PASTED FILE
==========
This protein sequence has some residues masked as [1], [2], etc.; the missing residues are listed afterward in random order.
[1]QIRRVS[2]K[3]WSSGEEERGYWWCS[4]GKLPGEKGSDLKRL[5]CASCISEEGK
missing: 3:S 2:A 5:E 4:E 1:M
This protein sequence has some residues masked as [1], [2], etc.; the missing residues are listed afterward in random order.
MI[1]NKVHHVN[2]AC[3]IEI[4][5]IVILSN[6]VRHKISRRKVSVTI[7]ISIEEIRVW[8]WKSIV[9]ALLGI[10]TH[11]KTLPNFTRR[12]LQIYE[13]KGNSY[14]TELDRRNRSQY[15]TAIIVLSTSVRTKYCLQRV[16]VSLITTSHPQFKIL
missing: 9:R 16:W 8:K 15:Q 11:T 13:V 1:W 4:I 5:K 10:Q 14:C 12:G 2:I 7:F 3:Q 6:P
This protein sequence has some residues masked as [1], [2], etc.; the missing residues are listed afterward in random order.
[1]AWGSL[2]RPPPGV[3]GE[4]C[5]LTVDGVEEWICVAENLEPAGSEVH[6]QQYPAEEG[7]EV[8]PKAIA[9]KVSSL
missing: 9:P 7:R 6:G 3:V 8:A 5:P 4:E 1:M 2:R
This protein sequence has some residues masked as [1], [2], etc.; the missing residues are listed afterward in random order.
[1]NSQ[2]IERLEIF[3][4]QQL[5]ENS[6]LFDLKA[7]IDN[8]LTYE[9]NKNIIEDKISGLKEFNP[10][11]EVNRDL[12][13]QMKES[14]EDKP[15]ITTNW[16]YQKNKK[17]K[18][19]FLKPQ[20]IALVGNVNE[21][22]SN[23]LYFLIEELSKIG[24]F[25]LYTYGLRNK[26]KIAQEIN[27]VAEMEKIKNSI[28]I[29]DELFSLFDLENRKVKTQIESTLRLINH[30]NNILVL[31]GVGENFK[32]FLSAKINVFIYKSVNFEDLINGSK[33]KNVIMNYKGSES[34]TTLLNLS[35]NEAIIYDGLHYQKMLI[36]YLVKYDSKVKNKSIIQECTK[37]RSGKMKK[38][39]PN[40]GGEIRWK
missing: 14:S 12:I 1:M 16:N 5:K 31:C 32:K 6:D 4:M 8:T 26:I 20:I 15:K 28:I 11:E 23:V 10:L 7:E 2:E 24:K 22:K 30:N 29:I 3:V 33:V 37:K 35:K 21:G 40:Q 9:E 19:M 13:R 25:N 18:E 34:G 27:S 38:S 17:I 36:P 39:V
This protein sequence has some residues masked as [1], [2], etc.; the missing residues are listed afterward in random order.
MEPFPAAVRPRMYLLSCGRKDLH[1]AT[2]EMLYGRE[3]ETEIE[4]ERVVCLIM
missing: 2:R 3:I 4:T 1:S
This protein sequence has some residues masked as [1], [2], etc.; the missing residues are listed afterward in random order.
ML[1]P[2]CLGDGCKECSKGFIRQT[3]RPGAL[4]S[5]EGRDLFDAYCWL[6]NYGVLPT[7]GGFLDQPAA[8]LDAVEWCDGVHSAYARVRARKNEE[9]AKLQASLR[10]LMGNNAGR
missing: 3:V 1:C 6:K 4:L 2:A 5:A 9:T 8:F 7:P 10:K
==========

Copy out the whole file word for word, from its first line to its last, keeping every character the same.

This protein sequence has some residues masked as [1], [2], etc.; the missing residues are listed afterward in random order.
[1]QIRRVS[2]K[3]WSSGEEERGYWWCS[4]GKLPGEKGSDLKRL[5]CASCISEEGK
missing: 3:S 2:A 5:E 4:E 1:M
This protein sequence has some residues masked as [1], [2], etc.; the missing residues are listed afterward in random order.
MI[1]NKVHHVN[2]AC[3]IEI[4][5]IVILSN[6]VRHKISRRKVSVTI[7]ISIEEIRVW[8]WKSIV[9]ALLGI[10]TH[11]KTLPNFTRR[12]LQIYE[13]KGNSY[14]TELDRRNRSQY[15]TAIIVLSTSVRTKYCLQRV[16]VSLITTSHPQFKIL
missing: 9:R 16:W 8:K 15:Q 11:T 13:V 1:W 4:I 5:K 10:Q 14:C 12:G 2:I 7:F 3:Q 6:P
This protein sequence has some residues masked as [1], [2], etc.; the missing residues are listed afterward in random order.
[1]AWGSL[2]RPPPGV[3]GE[4]C[5]LTVDGVEEWICVAENLEPAGSEVH[6]QQYPAEEG[7]EV[8]PKAIA[9]KVSSL
missing: 9:P 7:R 6:G 3:V 8:A 5:P 4:E 1:M 2:R
This protein sequence has some residues masked as [1], [2], etc.; the missing residues are listed afterward in random order.
[1]NSQ[2]IERLEIF[3][4]QQL[5]ENS[6]LFDLKA[7]IDN[8]LTYE[9]NKNIIEDKISGLKEFNP[10][11]EVNRDL[12][13]QMKES[14]EDKP[15]ITTNW[16]YQKNKK[17]K[18][19]FLKPQ[20]IALVGNVNE[21][22]SN[23]LYFLIEELSKIG[24]F[25]LYTYGLRNK[26]KIAQEIN[27]VAEMEKIKNSI[28]I[29]DELFSLFDLENRKVKTQIESTLRLINH[30]NNILVL[31]GVGENFK[32]FLSAKINVFIYKSVNFEDLINGSK[33]KNVIMNYKGSES[34]TTLLNLS[35]NEAIIYDGLHYQKMLI[36]YLVKYDSKVKNKSIIQECTK[37]RSGKMKK[38][39]PN[40]GGEIRWK
missing: 14:S 12:I 1:M 16:N 5:K 31:C 32:K 6:D 4:M 8:T 26:I 20:I 15:K 28:I 11:E 23:V 10:L 7:E 2:E 24:K 22:K 30:N 29:I 3:V 33:V 37:K 35:K 21:G 40:Q 9:E 19:M 13:R 25:N 18:E 34:G 27:S 38:S 17:I 36:P 39:V
This protein sequence has some residues masked as [1], [2], etc.; the missing residues are listed afterward in random order.
MEPFPAAVRPRMYLLSCGRKDLH[1]AT[2]EMLYGRE[3]ETEIE[4]ERVVCLIM
missing: 2:R 3:I 4:T 1:S
This protein sequence has some residues masked as [1], [2], etc.; the missing residues are listed afterward in random order.
ML[1]P[2]CLGDGCKECSKGFIRQT[3]RPGAL[4]S[5]EGRDLFDAYCWL[6]NYGVLPT[7]GGFLDQPAA[8]LDAVEWCDGVHSAYARVRARKNEE[9]AKLQASLR[10]LMGNNAGR
missing: 3:V 1:C 6:K 4:L 2:A 5:A 9:T 8:F 7:P 10:K